Systematic Review of Patients Presenting With Suspected Myocardial Infarction and Non-Obstructive Coronary Arteries (MINOCA) | Journal Scan

Study Questions:

What are the prevalence, risk factors for, and prognosis in patients with myocardial infarction with nonobstructive coronary arteries (MINOCA)?


A search of PubMed and Embase was performed to identify studies that included patients who had documented MI and had undergone qualitative coronary angiography. A total of 152 publications were identified as including enough clarity to identify patients with MINOCA; from this, 28 studies were used for a quantitative assessment related to clinical factors associated with MINOCA, and 46 studies were used for a qualitative assessment of pathological factors.


The prevalence of MINOCA was 6% (95% confidence interval [CI], 5-7%) with a median patient age of 55 years (95% CI, 51-59 years), and 40% women. Compared to those with MI associated with obstructive coronary artery disease (MI-CAD), the patients with MINOCA were more likely to be younger and female, but less likely to have hyperlipidemia. Other cardiovascular risk factors were similar between the two groups. All-cause mortality at 12 months was lower in MINOCA (4.7%; 95% CI, 2.6-6.9%) compared to MI-CAD (6.7%; 95% CI, 4.3-9.0%). Qualitative assessment of 46 publications evaluating the underlying pathophysiology responsible for MINOCA revealed the presence of a typical myocardial infarct on cardiac magnetic resonance imaging in only 24% of patients, with myocarditis occurring in 33% and no significant abnormality in 26%. Coronary artery spasm was inducible in 27% of MINOCA patients, and thrombophilia disorders were detected in 14%.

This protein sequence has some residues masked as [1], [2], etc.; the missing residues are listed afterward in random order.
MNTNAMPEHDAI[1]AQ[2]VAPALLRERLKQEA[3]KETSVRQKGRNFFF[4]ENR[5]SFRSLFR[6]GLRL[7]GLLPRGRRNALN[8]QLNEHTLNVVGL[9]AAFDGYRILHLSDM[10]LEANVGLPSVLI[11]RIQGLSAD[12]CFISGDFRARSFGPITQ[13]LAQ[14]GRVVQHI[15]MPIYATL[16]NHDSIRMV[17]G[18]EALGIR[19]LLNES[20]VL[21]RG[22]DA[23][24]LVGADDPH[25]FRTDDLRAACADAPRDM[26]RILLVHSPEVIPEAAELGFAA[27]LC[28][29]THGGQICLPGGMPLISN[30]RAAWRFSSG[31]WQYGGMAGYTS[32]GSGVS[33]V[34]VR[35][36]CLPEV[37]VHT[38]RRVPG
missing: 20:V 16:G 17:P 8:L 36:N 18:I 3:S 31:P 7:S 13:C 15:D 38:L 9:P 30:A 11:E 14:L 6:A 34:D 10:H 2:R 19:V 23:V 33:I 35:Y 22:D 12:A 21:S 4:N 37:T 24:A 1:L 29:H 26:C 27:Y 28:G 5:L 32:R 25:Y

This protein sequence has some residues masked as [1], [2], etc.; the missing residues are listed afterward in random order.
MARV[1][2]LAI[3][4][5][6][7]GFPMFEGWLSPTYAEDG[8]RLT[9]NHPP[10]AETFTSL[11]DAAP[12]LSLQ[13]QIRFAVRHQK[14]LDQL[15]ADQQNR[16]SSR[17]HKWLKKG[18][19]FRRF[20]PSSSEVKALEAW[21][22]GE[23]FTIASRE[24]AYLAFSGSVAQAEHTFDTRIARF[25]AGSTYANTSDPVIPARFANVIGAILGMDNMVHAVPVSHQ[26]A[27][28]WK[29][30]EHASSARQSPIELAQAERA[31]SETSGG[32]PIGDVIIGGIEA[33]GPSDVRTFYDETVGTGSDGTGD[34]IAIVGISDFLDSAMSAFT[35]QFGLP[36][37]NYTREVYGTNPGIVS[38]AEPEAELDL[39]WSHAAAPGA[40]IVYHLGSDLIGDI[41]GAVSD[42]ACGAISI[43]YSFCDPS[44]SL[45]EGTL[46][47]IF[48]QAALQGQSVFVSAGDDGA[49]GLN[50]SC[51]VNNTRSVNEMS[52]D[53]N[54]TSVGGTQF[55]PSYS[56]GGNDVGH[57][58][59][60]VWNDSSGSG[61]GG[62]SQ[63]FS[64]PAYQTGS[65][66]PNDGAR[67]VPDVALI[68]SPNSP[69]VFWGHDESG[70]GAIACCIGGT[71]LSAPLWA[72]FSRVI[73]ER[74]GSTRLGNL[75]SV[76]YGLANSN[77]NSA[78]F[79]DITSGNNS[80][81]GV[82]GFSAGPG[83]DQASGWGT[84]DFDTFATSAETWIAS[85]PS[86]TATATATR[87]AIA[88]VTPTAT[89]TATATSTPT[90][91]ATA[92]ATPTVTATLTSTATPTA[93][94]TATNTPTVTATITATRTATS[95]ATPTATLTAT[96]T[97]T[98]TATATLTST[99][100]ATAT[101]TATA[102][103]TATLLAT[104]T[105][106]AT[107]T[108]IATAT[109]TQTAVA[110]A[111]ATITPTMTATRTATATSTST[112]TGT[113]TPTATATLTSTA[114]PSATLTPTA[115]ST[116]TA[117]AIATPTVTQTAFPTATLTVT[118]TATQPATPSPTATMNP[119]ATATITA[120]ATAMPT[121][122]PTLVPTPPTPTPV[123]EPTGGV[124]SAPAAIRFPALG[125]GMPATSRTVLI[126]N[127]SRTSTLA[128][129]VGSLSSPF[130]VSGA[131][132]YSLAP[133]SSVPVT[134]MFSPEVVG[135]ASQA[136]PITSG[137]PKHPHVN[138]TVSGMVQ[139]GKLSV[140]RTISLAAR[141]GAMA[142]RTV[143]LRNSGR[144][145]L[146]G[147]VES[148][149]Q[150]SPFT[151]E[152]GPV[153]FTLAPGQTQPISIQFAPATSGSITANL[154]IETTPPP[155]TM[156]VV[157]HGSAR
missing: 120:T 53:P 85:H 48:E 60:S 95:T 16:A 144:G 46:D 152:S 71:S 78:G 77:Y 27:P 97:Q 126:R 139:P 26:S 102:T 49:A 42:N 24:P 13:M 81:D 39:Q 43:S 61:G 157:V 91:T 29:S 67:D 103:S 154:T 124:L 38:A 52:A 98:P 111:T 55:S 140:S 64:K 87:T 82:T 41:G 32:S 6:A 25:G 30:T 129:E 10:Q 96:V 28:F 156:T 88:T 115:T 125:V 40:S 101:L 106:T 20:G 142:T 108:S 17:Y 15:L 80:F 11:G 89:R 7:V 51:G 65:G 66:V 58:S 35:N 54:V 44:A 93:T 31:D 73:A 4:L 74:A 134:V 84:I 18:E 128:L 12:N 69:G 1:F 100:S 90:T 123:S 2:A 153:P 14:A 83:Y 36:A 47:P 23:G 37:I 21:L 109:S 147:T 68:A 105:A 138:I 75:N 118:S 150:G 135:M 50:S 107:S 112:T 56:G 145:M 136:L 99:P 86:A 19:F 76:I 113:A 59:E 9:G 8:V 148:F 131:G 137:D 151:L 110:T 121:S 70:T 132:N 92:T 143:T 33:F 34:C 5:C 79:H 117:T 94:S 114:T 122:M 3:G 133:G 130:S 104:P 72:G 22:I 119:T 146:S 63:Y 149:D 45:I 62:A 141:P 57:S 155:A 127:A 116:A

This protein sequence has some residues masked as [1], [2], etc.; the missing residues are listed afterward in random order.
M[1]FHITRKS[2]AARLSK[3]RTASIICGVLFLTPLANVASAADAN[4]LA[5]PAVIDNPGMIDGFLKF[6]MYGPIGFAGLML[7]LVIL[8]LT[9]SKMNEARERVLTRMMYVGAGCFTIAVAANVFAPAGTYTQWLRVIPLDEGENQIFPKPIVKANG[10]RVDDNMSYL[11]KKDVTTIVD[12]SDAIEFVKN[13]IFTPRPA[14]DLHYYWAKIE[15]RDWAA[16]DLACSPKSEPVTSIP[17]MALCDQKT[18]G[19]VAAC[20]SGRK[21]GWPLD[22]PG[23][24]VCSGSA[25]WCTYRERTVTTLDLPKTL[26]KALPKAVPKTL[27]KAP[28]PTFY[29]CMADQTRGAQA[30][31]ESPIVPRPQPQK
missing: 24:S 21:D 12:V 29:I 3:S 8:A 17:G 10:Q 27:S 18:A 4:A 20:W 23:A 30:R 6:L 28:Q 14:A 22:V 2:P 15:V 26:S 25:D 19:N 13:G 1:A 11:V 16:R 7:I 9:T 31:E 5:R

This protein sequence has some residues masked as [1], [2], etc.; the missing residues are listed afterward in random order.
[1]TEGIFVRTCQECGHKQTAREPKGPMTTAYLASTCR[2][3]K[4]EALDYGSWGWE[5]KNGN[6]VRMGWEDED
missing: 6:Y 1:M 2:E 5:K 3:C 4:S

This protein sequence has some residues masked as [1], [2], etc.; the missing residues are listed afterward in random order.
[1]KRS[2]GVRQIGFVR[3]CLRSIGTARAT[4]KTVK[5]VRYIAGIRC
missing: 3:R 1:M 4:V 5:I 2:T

The authors concluded that MINOCA should be considered as a “working diagnosis” with multiple potential causes that require evaluation so that directed therapies may improve its guarded prognosis.


This review suggests that MINOCA is comprised of several etiologies. Understanding the patient and management factors related to improved long-term survival for subgroups of MINOCA will assist in the improved care for patients with MINOCA.

Clinical Topics: Dyslipidemia, Heart Failure and Cardiomyopathies, Invasive Cardiovascular Angiography and Intervention, Noninvasive Imaging, Atherosclerotic Disease (CAD/PAD), Interventions and Coronary Artery Disease, Interventions and Imaging, Angiography, Magnetic Resonance Imaging, Nuclear Imaging

Keywords: Coronary Artery Disease, Myocardial Infarction, Cardiovascular Diseases, Coronary Angiography, Hyperlipidemias, Magnetic Resonance Imaging, Myocarditis, Prevalence, Prognosis, Thrombophilia, Risk Factors

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